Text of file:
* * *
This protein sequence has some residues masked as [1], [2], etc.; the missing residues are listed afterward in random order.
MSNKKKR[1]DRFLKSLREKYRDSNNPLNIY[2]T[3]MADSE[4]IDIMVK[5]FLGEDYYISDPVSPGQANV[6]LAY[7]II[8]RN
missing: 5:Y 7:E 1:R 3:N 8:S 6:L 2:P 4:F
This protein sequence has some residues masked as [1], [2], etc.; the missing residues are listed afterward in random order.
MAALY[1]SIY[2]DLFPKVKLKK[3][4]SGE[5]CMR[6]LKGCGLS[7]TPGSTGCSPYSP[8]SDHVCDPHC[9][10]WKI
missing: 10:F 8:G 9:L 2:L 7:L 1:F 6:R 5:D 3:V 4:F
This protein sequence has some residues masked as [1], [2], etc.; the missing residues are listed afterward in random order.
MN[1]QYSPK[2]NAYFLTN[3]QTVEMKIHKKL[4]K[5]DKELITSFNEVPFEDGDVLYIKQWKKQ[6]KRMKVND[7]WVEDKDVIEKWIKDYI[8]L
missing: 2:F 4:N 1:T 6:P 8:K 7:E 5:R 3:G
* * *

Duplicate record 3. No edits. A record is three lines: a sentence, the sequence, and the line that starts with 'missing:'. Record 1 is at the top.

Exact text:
This protein sequence has some residues masked as [1], [2], etc.; the missing residues are listed afterward in random order.
MN[1]QYSPK[2]NAYFLTN[3]QTVEMKIHKKL[4]K[5]DKELITSFNEVPFEDGDVLYIKQWKKQ[6]KRMKVND[7]WVEDKDVIEKWIKDYI[8]L
missing: 2:F 4:N 1:T 6:P 8:K 7:E 5:R 3:G